Mayoral CIL2 Confirmed by Public Examiner

First suggested in summer 2017, Greater London Authority Chief Planner, Mayoral CIL2 expected to boost MCIL receipts by £2bn over next ten years.

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IMAGE CREDIT: © Crossrail Limited

First suggested in summer 2017, Greater London Authority Chief Planner, Juliemma McLoughlin, confirmed yesterday (28-02-2019) that the Community Infrastructure Levy applicable across London Boroughs, known widely as Mayoral CIL, is to be replaced with increased rates – a new MCIL2 – that will supercede the current MCIL rates from 1st April 2019.

MCIL2 will also extend CIL liability into various commercial projects, particularly office, retail and hotel projects in Central London and Docklands; over and above the existing application to residential development throughout Greater London.

The London Mayor’s current Community Infrastructure Levy (MCIL1) was introduced in 2012 to help finance Crossrail, the delayed ‘Eliazbeth Line’ rail link that will connect central London to Reading and Heathrow in the West; and Shenfield and Abbey Wood in the East. 

The new MCIL2 will be effective from 01 April 2019, superseding MCIL1 and with the specific aim of funding Crossrail & Crossrail2, the latter, being intended to transform ‘North-South’ journey times and connectivity between London and the South East – Epsom, Shepperton, Hampton Court and Chessington. 

The new MCIL rates are set out in the agreed Charging Schedule and was subject to two minor adjustments by the Public Examiner, Keith Holland.  

  • The first, was to introduce clarifications to define hotel, office and retail uses within a footnote to Table 2 and,
  • the second, the modification of the ‘Central London Charging Area’ to exclude the Elephant and Castle Opportunity Area from the new office, retail and hotel CIL charges.

The residential CIL rates are rising sharply across the board, although the effect of indexation means that Band 3 areas see a slight fall in the adjusted MCIL rate. 

The most dramatic changes are those for the London Boroughs of Enfield and Waltham Forest; where base CIL rates will jump from £20/m² to £60/m² - a 200% increase!  These two LPAs suffer the ‘double whammy’ effect of both a band upgrade and the modified CIL rates.  Greenwich by contrast, travels in the other direction, moving from band 2 to band 3 and will see the base MCIL headline rate fall from £35 (MCIL1) to £25 (MCIL2).

Furthermore MCIL2 expands the scope of CIL beyond residential to also apply from April to commercial properties:

  • office developments will pay £185/m² in Central London and the Isle of Dogs,
  • hotel developments in these zones will be subject to a charge of £140/m² and
  • retail developments in these discrete areas will be subject to a CIL liability of £165/m²

Alun Oliver, Managing Director at E3 Consulting, said "We have 6-10 CIL enquries every week, but sadly still see too many enquiries from developers and owners seemingly oblivious to the fact that their projects are liable to CIL and MCIL.  These increases to MCIL will undoubtedly further pressurise project viability and delivery of housing targets across London whilst also significantly increasing the cost of office, hotel and retail schemes within the Central London and Docklands zones.  We anticipate many Central London developers might consider it some kind of ‘april fool’ when they realise their schemes achieving planning approval after 1st April 2019 will be subject to these significant MCIL charges!"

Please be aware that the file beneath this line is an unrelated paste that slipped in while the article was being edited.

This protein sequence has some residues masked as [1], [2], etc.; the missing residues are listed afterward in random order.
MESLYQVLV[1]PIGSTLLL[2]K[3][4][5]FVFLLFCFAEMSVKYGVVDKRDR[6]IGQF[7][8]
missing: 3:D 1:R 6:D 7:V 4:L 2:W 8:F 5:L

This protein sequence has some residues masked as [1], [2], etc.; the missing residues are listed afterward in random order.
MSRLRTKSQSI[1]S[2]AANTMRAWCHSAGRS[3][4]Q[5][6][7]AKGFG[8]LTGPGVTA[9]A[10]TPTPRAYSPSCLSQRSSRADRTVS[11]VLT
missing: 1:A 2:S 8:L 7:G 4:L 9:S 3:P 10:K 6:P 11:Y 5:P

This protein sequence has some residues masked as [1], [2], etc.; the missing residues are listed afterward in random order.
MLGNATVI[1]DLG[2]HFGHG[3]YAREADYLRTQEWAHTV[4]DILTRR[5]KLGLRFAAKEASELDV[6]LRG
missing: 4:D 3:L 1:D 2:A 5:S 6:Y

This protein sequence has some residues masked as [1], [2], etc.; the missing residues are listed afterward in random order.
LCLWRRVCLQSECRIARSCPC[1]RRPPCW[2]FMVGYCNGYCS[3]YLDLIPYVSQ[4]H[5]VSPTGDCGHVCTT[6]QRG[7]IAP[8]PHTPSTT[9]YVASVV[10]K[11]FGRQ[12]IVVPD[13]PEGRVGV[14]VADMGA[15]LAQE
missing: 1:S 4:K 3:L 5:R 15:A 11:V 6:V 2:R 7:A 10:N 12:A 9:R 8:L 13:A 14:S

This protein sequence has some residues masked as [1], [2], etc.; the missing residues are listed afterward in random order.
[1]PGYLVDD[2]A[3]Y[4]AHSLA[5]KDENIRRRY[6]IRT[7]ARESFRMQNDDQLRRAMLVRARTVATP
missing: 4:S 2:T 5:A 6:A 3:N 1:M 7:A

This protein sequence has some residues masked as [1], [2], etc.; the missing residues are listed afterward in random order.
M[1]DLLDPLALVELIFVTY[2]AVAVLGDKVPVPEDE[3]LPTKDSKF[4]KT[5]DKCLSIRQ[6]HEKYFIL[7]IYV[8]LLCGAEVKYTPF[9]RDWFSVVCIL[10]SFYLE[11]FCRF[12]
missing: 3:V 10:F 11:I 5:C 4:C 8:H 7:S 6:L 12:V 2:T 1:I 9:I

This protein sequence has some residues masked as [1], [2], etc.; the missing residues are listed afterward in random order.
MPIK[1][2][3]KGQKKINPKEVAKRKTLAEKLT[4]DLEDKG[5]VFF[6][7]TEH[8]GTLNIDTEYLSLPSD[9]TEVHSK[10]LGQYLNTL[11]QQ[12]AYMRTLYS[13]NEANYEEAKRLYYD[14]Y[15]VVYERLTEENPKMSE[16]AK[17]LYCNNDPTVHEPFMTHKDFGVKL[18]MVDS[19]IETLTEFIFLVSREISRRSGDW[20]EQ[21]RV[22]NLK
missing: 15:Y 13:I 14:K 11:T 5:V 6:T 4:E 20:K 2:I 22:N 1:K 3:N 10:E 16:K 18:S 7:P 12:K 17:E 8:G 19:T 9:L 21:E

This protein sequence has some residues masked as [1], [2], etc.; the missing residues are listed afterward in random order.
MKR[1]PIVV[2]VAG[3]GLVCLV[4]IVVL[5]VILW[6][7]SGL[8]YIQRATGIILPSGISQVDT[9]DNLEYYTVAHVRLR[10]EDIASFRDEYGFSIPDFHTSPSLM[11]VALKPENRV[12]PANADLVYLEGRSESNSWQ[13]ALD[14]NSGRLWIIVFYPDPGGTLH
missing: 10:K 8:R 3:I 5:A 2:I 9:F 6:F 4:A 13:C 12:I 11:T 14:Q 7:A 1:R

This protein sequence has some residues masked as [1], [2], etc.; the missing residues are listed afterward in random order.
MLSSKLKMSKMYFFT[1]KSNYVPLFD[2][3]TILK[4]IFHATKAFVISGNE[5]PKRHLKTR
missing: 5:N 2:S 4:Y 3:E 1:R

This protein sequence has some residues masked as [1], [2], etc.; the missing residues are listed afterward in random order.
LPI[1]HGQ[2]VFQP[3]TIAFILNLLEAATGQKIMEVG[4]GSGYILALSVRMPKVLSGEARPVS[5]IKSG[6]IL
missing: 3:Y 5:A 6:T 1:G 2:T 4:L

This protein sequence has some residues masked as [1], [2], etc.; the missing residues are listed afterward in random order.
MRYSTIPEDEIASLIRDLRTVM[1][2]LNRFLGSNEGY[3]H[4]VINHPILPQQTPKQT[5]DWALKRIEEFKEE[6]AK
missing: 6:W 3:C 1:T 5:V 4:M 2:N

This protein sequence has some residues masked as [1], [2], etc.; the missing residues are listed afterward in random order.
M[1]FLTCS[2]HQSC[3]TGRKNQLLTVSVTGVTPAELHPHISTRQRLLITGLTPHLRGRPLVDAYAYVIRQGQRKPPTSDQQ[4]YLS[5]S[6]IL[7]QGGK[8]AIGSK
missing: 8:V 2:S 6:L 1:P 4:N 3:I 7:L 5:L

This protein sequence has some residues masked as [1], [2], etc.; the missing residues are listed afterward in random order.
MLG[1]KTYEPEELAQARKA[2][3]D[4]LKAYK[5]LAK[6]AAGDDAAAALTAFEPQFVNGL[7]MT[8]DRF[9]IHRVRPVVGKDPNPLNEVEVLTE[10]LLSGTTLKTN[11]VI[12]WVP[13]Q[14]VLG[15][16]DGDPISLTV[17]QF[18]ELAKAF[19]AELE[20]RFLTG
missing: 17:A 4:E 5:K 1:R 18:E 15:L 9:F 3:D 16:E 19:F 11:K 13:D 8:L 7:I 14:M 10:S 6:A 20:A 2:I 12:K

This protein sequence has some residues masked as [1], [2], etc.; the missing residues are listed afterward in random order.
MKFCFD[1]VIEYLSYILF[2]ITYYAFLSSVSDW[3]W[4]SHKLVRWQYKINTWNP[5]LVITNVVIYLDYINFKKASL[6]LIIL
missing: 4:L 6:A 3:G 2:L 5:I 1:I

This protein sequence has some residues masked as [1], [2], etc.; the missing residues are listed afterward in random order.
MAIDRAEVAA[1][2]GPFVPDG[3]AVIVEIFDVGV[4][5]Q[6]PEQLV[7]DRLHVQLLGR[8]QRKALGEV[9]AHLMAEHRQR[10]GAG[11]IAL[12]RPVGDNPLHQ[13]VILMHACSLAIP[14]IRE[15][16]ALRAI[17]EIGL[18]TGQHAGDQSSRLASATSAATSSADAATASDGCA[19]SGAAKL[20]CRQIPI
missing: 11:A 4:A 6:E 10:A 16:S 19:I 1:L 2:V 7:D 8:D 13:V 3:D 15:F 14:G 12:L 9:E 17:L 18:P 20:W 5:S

The wider future of CIL is still uncertain with the most recent consultation only closing on 31st January 2019.  However the ‘noise’ from Government has been about reform of CIL, rather than wholesale abolition!

There will be very large MCIL liabilities arising on projects within these Central and Docklands charging zones.  Therefore it will be vital that developers and owners follow the correct procedures and factor these CIL costs into their financial/project forecasts.  Certain residential projects may be eligible for exemptions under either the Social Housing or Self-build exemptions available within the CIL Regulations.  But the procedures for achieving these are complex and very rigid and too easy for ill-advised developers or home owners to ‘trip up’ and loose the exemption on technical points, resulting in significant CIL costs being applied, that otherwise should have been exempted!

Just to illustrate the scale of charges commercial developers will now have to bear – if The Shard were to have been built under these new MCIL2 rates the MCIL liability would be some £20.92m (excluding the costs of Borough CIL another £19m)!

E³ Consulting has been advising on CIL compliance and reduction strategies for over 4 years and has helped a wide range of property developers and home owners across the England and Wales reduce their CIL costs.  These reductions have been achieved by challenging and ultimately revising the LPAs assessment of CIL under the Regulations, including: ‘in-use’ buildings and optimising the allowable ‘offset’ against the floor area of the new dwellings as well as self-build exemptions for annexes, extensions and dwellings, Social Housing exemptions, abatement and challenging indexation uplift to the headline CIL rates.  The GLA’s own ‘prudent’ estimate of MCIL2 receipts over the next ten years total £1.98bn, so ultimately the real MCIL2 costs could be far higher!

Anyone currently seeking planning approval for projects within central London or docklands will now most likely be caught be these new MCIL rules, adding significant costs to these projects.  If you feel MCIL2 will impact you or your projects, do get in touch.  

E3 Consulting on 0345 230 6450 or enquiries@e3consulting.co.uk.

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